CFM International expects to be producing 2,000 Leap-series engines per year by 2023 as the joint-venture prepares for the ”second ramp-up” of the powerplant.
Leap output hit 1,700 units in 2019, but cratering demand on the back of the coronavirus pandemic saw production fall to 815 in 2020 and it will only reach 900 this year.
But Safran, which is a partner in CFM alongside GE Aviation, now forecasts a sharp rate increase on the back of robust sales of new-generation narrowbody aircraft.
Detailing the output rise as part of its capital markets day on 2 December, the French aerospace group says it is ”ready to deliver the second ramp-up of the Leap with a doubling of production from 2021 to 2023”.
“Leap deliveries will ramp again up to 2,000 engines from 2023,” it adds.
Break-even on the Leap should occur in 2025, Safran predicts, “after the first few years of ramp-up at negative margins”.
Leap-1B engines exclusively power the Boeing 737 Max, while the Leap-1A holds a 59% share on the Airbus A320neo. The Leap-1C, meanwhile, will equip the Comac C919.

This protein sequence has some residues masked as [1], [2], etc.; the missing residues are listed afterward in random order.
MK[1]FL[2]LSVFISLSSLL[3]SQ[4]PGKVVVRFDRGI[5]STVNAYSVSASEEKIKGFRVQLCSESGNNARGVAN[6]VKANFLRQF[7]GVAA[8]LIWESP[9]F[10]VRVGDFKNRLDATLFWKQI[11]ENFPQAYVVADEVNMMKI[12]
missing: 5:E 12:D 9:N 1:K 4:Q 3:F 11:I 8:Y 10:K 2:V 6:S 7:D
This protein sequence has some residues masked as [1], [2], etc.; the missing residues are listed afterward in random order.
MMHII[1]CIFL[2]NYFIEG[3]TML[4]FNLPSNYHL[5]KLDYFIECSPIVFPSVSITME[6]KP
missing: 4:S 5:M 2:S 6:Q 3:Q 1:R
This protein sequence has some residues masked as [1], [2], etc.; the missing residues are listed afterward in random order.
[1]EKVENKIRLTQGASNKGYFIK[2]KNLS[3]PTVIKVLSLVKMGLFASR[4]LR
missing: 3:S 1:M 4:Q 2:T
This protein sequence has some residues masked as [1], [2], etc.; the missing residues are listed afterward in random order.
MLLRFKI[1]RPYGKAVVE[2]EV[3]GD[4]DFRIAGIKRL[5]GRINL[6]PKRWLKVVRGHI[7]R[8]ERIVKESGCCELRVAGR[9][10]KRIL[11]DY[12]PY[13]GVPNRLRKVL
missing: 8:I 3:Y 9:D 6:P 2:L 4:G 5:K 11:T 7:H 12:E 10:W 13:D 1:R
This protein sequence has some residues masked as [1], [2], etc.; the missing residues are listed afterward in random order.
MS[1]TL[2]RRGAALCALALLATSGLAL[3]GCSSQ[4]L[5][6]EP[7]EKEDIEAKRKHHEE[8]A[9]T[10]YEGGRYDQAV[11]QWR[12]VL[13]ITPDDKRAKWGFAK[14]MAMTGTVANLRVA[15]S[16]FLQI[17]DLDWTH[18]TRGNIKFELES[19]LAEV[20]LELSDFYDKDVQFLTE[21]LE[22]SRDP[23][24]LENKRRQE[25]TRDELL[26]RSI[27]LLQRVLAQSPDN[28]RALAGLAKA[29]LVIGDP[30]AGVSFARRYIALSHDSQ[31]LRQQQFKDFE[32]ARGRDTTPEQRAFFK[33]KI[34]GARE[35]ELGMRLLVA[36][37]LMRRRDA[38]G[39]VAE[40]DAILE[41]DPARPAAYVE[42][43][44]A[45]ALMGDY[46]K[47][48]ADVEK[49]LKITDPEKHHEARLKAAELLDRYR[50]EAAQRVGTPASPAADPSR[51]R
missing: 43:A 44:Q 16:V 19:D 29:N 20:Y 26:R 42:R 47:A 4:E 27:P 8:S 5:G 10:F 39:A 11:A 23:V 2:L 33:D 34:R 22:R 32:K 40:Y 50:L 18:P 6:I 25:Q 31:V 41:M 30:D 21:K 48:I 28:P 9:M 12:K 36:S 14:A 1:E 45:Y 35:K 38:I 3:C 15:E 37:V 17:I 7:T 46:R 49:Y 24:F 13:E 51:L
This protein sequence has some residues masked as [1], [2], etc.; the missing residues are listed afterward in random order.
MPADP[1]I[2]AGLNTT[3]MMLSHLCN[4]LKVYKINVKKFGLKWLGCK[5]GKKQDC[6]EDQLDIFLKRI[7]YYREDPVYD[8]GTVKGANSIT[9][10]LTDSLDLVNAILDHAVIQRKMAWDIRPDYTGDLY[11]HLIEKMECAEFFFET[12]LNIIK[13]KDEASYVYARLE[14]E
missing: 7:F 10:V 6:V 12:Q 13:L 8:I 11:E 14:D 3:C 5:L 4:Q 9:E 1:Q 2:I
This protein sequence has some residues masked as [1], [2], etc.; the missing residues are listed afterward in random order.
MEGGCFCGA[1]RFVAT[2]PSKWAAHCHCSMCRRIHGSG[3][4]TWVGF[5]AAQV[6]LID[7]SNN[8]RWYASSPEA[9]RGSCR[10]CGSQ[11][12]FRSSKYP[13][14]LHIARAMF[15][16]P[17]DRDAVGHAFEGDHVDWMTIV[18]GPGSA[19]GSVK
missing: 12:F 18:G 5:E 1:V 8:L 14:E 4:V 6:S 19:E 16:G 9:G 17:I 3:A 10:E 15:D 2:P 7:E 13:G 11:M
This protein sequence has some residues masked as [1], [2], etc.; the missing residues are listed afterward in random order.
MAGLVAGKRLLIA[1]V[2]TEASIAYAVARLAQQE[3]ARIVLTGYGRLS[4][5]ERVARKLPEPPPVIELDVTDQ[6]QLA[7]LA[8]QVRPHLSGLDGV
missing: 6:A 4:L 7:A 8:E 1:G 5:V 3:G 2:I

Airbus plans to increase A320neo output to 65 aircraft per month by the summer of 2023 and Boeing is also progressively raising production of the 737 Max, hitting 31 aircraft per month in early 2022, potentially rising to the low 40s later that year.
Safran sees a “significant” market for spare parts on second-generation CFM56 engines, with demand returning to 2019 levels by 2024 and a “prolonged plateau” over the 2025-2028 period.
The company is also weighing up options for almost one-third of the businesses acquired through its 2018 purchase of Zodiac Aerospace.
“A portfolio review, conducted after three years of experience since their acquisition, concluded that 70% of the former Zodiac Aerospace businesses are core and 30% under assessment,” it says.
However, it expects its seating and cabin businesses to reach break-even in 2022, with double-digit profitability by 2025.